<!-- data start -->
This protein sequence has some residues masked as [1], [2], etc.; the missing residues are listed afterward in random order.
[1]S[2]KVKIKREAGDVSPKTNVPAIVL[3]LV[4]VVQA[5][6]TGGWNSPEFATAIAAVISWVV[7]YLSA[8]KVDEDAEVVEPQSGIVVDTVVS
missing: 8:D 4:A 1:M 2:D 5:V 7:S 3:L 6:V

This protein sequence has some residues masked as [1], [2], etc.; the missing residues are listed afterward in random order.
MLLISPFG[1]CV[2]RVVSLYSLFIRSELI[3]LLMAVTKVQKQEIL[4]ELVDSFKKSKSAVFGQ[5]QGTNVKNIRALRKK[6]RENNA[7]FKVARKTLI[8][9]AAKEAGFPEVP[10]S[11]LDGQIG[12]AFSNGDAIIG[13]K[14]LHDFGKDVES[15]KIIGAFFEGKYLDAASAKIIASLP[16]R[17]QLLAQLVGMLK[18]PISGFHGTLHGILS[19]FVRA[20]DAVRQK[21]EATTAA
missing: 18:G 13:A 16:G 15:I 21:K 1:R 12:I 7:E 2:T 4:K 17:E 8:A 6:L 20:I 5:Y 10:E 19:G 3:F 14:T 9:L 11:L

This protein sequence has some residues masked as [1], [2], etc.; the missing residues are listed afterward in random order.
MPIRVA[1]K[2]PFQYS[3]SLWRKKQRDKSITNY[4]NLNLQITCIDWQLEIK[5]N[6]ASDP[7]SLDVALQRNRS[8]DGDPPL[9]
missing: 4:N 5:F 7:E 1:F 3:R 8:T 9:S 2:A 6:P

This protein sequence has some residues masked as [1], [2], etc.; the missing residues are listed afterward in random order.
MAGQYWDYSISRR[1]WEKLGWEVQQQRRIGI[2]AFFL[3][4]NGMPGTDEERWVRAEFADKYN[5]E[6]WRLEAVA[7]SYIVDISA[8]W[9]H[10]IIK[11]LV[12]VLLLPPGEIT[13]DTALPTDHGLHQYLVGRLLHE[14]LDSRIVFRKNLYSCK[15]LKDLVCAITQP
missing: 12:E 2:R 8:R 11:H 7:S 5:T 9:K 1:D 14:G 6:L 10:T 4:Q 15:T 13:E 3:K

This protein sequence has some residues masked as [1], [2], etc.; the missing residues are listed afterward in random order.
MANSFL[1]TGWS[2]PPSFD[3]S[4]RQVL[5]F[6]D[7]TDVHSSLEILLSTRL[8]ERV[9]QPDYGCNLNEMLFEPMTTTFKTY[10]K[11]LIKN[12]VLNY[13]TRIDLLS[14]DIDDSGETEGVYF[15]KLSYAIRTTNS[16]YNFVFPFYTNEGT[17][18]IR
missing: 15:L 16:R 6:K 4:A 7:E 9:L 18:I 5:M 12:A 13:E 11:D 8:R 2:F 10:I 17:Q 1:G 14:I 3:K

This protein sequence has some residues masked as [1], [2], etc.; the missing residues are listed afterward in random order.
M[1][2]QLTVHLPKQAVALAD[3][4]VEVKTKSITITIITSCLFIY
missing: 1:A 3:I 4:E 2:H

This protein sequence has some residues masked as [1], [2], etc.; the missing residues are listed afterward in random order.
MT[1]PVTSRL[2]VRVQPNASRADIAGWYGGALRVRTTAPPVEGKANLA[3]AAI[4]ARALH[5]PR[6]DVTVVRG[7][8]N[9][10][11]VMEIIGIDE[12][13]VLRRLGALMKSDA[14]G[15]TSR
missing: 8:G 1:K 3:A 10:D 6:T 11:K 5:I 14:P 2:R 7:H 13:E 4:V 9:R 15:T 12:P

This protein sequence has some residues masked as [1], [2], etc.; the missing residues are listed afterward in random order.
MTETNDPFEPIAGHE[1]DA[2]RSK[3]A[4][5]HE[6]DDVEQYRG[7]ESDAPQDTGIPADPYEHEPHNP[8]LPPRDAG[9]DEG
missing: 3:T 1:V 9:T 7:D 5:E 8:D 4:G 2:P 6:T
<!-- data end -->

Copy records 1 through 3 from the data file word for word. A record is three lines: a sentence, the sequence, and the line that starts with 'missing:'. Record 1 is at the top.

This protein sequence has some residues masked as [1], [2], etc.; the missing residues are listed afterward in random order.
[1]S[2]KVKIKREAGDVSPKTNVPAIVL[3]LV[4]VVQA[5][6]TGGWNSPEFATAIAAVISWVV[7]YLSA[8]KVDEDAEVVEPQSGIVVDTVVS
missing: 8:D 4:A 1:M 2:D 5:V 7:S 3:L 6:V

This protein sequence has some residues masked as [1], [2], etc.; the missing residues are listed afterward in random order.
MLLISPFG[1]CV[2]RVVSLYSLFIRSELI[3]LLMAVTKVQKQEIL[4]ELVDSFKKSKSAVFGQ[5]QGTNVKNIRALRKK[6]RENNA[7]FKVARKTLI[8][9]AAKEAGFPEVP[10]S[11]LDGQIG[12]AFSNGDAIIG[13]K[14]LHDFGKDVES[15]KIIGAFFEGKYLDAASAKIIASLP[16]R[17]QLLAQLVGMLK[18]PISGFHGTLHGILS[19]FVRA[20]DAVRQK[21]EATTAA
missing: 18:G 13:A 16:G 15:I 21:K 1:R 12:I 7:E 2:T 4:K 17:E 8:A 6:L 20:I 5:Y 10:E 19:G 3:F 14:T 9:L 11:L

This protein sequence has some residues masked as [1], [2], etc.; the missing residues are listed afterward in random order.
MPIRVA[1]K[2]PFQYS[3]SLWRKKQRDKSITNY[4]NLNLQITCIDWQLEIK[5]N[6]ASDP[7]SLDVALQRNRS[8]DGDPPL[9]
missing: 4:N 5:F 7:E 1:F 3:R 8:T 9:S 2:A 6:P